Accommodation prices are currently higher that most of the most popular countries within SE Asia (very simple rooms with fan and share bathroom can cost anything from $7-$10 and ++). The amount of money that you pay does not match with the quality that you get. Rooms’ lack any comforts and luxuries but then again, if you are backpacking that would be the least of your concerns, however $10 to $12 surely goes over your daily budget for accommodation (at least for me is way too much!)

Of course there is nothing to blame them for as it is very recently (up to 3 years now) that they are getting a consistent flux of tourists and Guest Houses are still very few with exceptions on the most popular touristic places (ex. Inle Lake, where several hotel construction works are currently undergoing). It is very likely that within the next few years, as more private Guest Houses start opening, the competition will make (slowly) the prices go down.

Long uncomfortable bus rides and I seriously mean UNCOMFORTABLE with absurd arrival times to destinations.
The good thing is that there are great bus connexions for the whole country (to the areas that are NOT restricted) and you can pretty much find any bus combination to get from point A to Z. Myanmar is not Thailand by any means and even though I personally took a ride in a very nice VIP bus once, most of the buses are rather worn out and quiet old, so while they are absolutely fine to travel (but they can break up on the road quiet commonly) do forget luxury bus rides across the country.

It also very common that buses will arrive to their destination at 2-3am (quiet normal if you take a late bus). Don’t worry because they will always be taxi drivers waiting outside wherever you are, but arriving at those times sort of reduce your chances to haggle a ride price and force you to stay at the first GH you find decreasing your choices for the obvious reasons, at least until is day light again.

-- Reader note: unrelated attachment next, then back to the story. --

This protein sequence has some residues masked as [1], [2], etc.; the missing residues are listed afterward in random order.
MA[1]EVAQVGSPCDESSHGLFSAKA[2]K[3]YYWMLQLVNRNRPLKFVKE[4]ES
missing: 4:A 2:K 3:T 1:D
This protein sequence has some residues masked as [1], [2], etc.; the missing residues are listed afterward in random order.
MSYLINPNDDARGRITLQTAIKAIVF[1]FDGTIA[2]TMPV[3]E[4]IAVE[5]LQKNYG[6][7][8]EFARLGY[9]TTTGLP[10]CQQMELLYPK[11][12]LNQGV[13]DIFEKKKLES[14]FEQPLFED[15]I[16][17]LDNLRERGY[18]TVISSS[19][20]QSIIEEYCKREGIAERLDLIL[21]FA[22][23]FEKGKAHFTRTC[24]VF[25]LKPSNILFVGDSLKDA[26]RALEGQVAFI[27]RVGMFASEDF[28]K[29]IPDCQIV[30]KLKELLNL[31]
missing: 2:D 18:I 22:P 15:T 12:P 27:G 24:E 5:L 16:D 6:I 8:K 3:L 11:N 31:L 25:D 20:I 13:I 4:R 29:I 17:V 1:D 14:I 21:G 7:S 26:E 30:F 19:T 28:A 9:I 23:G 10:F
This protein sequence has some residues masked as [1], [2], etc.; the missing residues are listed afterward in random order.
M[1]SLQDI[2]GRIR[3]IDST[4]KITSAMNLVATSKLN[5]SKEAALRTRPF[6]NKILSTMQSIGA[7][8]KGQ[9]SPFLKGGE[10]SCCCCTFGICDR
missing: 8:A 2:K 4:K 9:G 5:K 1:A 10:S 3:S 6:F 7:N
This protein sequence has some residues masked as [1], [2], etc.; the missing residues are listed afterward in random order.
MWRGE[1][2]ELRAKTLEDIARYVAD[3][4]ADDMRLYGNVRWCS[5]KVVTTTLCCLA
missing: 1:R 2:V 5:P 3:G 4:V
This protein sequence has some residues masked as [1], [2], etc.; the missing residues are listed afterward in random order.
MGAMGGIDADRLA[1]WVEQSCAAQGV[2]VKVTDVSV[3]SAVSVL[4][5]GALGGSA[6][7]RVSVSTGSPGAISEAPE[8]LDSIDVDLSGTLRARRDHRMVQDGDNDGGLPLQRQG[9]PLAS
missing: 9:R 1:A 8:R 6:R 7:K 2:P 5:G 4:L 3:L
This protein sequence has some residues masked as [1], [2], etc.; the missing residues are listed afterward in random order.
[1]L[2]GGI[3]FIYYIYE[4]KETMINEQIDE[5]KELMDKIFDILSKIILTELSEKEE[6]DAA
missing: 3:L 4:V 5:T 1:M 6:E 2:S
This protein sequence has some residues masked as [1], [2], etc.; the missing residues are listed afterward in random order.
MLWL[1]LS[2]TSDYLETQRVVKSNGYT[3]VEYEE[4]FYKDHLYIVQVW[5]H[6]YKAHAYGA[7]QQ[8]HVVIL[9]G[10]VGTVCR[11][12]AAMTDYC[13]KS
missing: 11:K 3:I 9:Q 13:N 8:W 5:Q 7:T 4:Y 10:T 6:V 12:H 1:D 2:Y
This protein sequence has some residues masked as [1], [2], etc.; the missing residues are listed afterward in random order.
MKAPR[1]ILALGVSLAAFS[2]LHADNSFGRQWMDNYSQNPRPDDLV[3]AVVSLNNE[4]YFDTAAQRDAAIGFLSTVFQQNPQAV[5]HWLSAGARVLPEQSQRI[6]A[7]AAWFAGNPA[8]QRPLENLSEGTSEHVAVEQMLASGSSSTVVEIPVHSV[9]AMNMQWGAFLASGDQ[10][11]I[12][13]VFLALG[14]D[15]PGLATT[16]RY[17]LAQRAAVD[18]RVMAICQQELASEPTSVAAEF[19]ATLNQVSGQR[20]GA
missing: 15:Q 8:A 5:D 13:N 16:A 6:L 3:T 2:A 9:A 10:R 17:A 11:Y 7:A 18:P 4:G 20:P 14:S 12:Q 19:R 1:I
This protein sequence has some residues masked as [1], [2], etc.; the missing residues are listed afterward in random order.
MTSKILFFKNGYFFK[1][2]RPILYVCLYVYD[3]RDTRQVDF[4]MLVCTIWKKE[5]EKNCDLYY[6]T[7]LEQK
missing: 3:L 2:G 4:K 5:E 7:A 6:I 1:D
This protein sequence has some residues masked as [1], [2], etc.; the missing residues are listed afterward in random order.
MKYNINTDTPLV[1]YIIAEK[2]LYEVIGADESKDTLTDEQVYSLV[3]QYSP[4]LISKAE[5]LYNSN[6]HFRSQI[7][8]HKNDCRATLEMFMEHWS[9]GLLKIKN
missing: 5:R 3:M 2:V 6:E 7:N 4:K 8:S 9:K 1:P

Unless you are travelling at night, the buses (all of them and with NO exceptions) will blast through their on board TV’s insufferable uncompressible Burmese soaps and karaoke songs, on a VERY loud volume and no one will complain, which is something that as much as you know is absolutely insane it will not change, whether you complain to the driver or not. Some things in Myanmar do not make any sense at all and believe me, this is one of them that will drive you absolutely mad.

And last but not least, inside many buses you will feel that you are in the Antarctic and I can tell you from first hand that this is TRUE. It won’t be cool but freezing cold, here’s another thing that makes no sense whatsoever when you see a full bus of locals covered from toe to head shaking with cold and again, no one will complain. One time I thought I would get hypothermia, yes, it was that bad.

 Conclusion, always remember to get your jacket out of the backpack before you get on the bus. If you don’t you’ll remember you read this and regret that you completely ignored it!


The rural areas are absolutely gorgeous. TRULY

You can get to a town and be disappointed that it does not look anything great but remember that specially in Myanmar, true jewels are found outside the towns that can be easily be reached by motorbike or bicycles and they happened to be an absolutely gorgeous way to discover its green fields, rice paddies and heart-warming people.

I would like to specially recommend you to visit Hsipaw and most important and absolutely not to miss; Hpa An which are truly beautiful inspiring places with gorgeous fields and rural villages at short distances from the town.

Also, many people that visit Inle Lake they take the boat and then leave the town not looking back thinking that the boat tour was all they could do. Again no, Inle Lake deserve another day or more than two to rent a bicycle and cycle through the fields, a truly remarkable rich experience.

Something really nice happened to me in Myanmar as a solo traveller that I have never experienced before. You meet, interact and share experiences with other travellers on a different level as you do in any other country of SE Asia and this happens constantly; on bus rides, on hostels, on the road, on the street…..everywhere.